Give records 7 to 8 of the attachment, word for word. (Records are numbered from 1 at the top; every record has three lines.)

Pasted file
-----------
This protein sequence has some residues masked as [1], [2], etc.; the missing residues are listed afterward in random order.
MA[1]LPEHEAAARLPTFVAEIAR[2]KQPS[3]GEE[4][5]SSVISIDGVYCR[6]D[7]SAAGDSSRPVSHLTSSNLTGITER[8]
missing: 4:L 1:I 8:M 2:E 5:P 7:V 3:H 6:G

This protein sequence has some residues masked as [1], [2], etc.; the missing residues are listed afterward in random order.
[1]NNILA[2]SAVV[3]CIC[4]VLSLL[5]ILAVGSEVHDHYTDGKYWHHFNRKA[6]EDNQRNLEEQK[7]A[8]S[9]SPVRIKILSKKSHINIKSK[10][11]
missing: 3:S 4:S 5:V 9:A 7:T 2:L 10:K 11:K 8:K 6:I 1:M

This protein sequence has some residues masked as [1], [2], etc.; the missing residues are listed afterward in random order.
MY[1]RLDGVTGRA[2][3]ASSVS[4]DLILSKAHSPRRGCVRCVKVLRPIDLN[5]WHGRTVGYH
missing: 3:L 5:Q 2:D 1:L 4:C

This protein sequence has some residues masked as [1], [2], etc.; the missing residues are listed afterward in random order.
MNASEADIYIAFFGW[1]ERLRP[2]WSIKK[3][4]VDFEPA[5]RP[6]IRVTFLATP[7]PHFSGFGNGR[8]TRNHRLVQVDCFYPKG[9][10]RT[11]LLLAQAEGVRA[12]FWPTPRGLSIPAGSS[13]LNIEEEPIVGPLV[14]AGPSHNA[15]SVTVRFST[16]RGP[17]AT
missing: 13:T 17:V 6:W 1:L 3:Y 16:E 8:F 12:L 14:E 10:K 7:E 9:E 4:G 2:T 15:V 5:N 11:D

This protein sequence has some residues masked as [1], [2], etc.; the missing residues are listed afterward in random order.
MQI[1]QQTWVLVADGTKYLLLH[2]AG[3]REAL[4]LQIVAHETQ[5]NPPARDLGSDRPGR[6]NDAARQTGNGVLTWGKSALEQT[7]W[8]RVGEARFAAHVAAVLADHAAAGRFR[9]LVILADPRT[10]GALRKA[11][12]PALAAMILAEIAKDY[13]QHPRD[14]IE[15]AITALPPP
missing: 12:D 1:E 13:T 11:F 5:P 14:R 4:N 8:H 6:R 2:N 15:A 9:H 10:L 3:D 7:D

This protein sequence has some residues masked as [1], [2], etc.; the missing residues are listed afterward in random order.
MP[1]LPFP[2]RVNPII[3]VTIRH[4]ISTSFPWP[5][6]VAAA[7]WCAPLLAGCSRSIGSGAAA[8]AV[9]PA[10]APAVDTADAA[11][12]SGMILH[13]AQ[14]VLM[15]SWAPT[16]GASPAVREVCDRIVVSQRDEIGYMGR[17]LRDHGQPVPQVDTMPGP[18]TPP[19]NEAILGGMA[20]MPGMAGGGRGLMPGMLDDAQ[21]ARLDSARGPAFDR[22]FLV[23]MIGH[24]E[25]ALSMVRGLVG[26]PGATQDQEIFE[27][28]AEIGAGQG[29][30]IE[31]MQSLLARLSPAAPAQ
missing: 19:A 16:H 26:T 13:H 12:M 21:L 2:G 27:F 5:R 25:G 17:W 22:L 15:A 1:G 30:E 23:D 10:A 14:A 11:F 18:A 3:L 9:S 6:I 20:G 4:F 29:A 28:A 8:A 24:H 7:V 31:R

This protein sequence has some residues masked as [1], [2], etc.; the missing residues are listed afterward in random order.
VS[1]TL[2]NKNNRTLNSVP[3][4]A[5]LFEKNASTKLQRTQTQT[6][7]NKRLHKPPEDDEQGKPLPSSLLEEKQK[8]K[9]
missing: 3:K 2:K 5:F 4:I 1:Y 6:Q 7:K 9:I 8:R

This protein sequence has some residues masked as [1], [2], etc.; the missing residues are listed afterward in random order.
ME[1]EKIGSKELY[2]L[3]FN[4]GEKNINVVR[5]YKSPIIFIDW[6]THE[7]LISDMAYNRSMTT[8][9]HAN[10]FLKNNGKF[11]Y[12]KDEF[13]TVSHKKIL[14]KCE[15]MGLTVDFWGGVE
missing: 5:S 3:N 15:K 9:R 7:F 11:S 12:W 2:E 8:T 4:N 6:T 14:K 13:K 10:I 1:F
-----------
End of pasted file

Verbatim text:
This protein sequence has some residues masked as [1], [2], etc.; the missing residues are listed afterward in random order.
VS[1]TL[2]NKNNRTLNSVP[3][4]A[5]LFEKNASTKLQRTQTQT[6][7]NKRLHKPPEDDEQGKPLPSSLLEEKQK[8]K[9]
missing: 3:K 2:K 5:F 4:I 1:Y 6:Q 7:K 9:I 8:R

This protein sequence has some residues masked as [1], [2], etc.; the missing residues are listed afterward in random order.
ME[1]EKIGSKELY[2]L[3]FN[4]GEKNINVVR[5]YKSPIIFIDW[6]THE[7]LISDMAYNRSMTT[8][9]HAN[10]FLKNNGKF[11]Y[12]KDEF[13]TVSHKKIL[14]KCE[15]MGLTVDFWGGVE
missing: 5:S 3:N 15:K 9:R 7:F 11:S 12:W 2:E 8:T 4:N 6:T 14:K 13:K 10:I 1:F